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On November 5, 2019, the Office for Civil Rights (“OCR”) at the U.S. Department of Health and Human Services entered into a settlement with the University of Rochester Medical Center (“URMC”) to pay $3 million dollars to the OCR and take substantial corrective action for potential violations of the HIPAA privacy and security rules. It should be noted that URMC admitted no liability in its settlement with the OCR. Click here to view the press release.

The settlement comes as a result of two breaches of unsecured electronic protected health information (“ePHI”) in 2013 and 2017 respectively. Both breaches involved the loss and/or theft of unencrypted mobile devices containing unsecured ePHI. In one case the mobile device was an unencrypted flash drive and in the other an unencrypted personal laptop. The government’s investigation into the incidents indicated that URMC:

  1. Failed to conduct an accurate and thorough risk analysis of the potential risks to ePHI held my URMC;
  2. Failed to implement sufficient security measures to the comply with the HIPAA security rule;
  3. Failed to implement sufficient policies and procedures that govern the receipt and removal of hardware and electronic media that contain ePHI into and out of a facility and within the facility; and
  4. Failed to implement sufficient mechanisms to encrypt and decrypt ePHI or, alternatively, document why encryption was not reasonable and appropriate and implement an equivalent alternative measure to encryption.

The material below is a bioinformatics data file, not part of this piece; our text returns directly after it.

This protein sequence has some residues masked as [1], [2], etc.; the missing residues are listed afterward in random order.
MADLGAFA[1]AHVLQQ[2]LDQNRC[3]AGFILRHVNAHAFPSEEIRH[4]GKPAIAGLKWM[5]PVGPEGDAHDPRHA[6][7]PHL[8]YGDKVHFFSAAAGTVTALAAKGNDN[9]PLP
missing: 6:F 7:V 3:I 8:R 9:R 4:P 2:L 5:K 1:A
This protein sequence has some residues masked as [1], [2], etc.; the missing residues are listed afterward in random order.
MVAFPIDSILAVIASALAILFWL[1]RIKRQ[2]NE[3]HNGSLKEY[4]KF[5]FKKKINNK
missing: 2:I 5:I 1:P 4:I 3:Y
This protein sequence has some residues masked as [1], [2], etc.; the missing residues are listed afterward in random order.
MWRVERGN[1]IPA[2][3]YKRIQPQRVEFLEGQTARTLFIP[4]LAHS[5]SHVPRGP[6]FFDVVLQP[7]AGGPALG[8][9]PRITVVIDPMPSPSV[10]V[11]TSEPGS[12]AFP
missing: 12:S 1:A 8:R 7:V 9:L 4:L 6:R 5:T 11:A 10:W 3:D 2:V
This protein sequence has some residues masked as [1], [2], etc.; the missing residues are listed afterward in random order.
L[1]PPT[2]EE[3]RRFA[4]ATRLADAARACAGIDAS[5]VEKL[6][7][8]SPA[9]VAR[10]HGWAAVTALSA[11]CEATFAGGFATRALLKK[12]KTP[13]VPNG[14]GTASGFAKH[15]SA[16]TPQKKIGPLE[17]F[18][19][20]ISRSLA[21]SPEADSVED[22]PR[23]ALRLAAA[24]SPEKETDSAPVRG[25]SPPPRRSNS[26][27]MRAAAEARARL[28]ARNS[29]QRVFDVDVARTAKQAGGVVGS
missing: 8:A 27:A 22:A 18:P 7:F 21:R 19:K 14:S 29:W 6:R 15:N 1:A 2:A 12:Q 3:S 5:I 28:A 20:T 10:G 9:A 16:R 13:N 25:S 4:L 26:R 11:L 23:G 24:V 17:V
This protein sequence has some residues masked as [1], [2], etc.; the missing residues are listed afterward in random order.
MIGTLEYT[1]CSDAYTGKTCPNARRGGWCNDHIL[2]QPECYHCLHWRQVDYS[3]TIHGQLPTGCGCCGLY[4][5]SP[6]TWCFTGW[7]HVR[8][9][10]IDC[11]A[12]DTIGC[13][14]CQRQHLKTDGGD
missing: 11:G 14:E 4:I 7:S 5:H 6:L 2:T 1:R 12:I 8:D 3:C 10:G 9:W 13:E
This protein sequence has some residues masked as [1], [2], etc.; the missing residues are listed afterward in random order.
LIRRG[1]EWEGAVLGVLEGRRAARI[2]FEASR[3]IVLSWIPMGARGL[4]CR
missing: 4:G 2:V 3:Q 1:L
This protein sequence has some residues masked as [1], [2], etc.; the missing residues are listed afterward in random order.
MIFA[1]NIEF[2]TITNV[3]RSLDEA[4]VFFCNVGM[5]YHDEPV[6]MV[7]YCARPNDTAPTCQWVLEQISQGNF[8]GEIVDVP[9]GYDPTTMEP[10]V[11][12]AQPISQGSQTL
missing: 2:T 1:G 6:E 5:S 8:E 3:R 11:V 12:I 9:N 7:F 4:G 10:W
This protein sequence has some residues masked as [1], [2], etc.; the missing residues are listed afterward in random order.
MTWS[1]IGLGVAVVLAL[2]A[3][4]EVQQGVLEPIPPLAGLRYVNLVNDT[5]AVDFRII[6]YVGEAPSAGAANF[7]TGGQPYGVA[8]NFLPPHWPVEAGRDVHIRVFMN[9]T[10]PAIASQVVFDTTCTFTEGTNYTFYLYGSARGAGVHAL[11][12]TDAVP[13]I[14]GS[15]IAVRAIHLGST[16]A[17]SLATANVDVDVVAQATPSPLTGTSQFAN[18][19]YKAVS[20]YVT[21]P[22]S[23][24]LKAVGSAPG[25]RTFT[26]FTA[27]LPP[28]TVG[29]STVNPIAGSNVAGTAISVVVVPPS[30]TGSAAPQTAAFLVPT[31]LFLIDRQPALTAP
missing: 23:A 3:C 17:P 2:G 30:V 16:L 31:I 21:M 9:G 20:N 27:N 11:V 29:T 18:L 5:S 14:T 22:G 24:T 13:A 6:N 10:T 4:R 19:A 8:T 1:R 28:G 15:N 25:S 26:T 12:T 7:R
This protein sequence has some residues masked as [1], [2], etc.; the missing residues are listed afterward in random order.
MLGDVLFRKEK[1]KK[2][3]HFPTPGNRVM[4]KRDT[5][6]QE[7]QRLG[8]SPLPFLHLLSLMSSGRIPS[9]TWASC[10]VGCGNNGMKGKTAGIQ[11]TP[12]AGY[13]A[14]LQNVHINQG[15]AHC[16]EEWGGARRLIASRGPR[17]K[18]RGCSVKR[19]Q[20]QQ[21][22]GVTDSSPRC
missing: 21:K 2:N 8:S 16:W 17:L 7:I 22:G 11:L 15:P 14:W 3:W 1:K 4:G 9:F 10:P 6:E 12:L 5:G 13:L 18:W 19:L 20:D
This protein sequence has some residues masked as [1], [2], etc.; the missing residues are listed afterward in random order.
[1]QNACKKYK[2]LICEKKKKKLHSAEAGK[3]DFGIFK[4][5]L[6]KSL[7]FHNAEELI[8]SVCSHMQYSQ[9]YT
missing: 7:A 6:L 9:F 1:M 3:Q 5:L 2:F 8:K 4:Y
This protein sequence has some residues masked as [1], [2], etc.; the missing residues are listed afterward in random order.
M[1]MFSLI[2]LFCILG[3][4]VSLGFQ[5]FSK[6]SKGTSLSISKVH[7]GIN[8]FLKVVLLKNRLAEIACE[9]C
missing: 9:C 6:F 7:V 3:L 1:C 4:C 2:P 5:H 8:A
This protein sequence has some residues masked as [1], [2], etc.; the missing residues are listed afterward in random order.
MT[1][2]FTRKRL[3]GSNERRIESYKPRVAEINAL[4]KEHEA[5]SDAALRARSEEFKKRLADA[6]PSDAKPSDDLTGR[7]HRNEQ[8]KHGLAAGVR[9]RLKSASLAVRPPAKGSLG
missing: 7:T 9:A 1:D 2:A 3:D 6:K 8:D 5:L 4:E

This settlement should serve as an indication to HIPAA covered entities that compliance with the HIPAA privacy and security rules is not just an expectation but a requirement. Failure to adhere to the requirements of the HIPAA privacy and security rule could expose HIPAA covered entities to significant sanctions.

Covered entities can reduce the exposure to potential fines and penalties by ensuring that they have adequately addressed the requirements of the HIPAA privacy and security rules. In particular, a thorough risk analysis can provide a covered entity with an accurate understanding of the entity’s compliance with HIPAA. Based on the results of its risk analysis, a covered entity will have the information needed to make sure that it has adequate safeguards in place to maintain the confidentiality, integrity and availability of its ePHI.

If you have any questions, please contact Gunster health care practice shareholder Bill Dillon.

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This publication is for general information only. It is not legal advice, and legal counsel should be contacted before any action is taken that might be influenced by this publication.

About Gunster

Gunster, Florida’s law firm for business, provides full-service legal counsel to leading organizations and individuals from its 12 offices statewide. Established in 1925, the firm has expanded, diversified and evolved, but always with a singular focus: Florida and its clients’ stake in it. A magnet for business-savvy attorneys who embrace collaboration for the greatest advantage of clients, Gunster’s growth has not been at the expense of personalized service but because of it. The firm serves clients from its offices in Boca Raton, Fort Lauderdale, Jacksonville, Miami, Orlando, Palm Beach, Stuart, Tallahassee, Tampa, The Florida Keys, Vero Beach, and its headquarters in West Palm Beach. With nearly 200 attorneys and 200 committed support staff, Gunster is ranked among the National Law Journal’s list of the 500 largest law firms and has been recognized as one of the Top 100 Diverse Law Firms by Law360. More information about its practice areas, offices and insider’s view newsletters is available at www.gunster.com.


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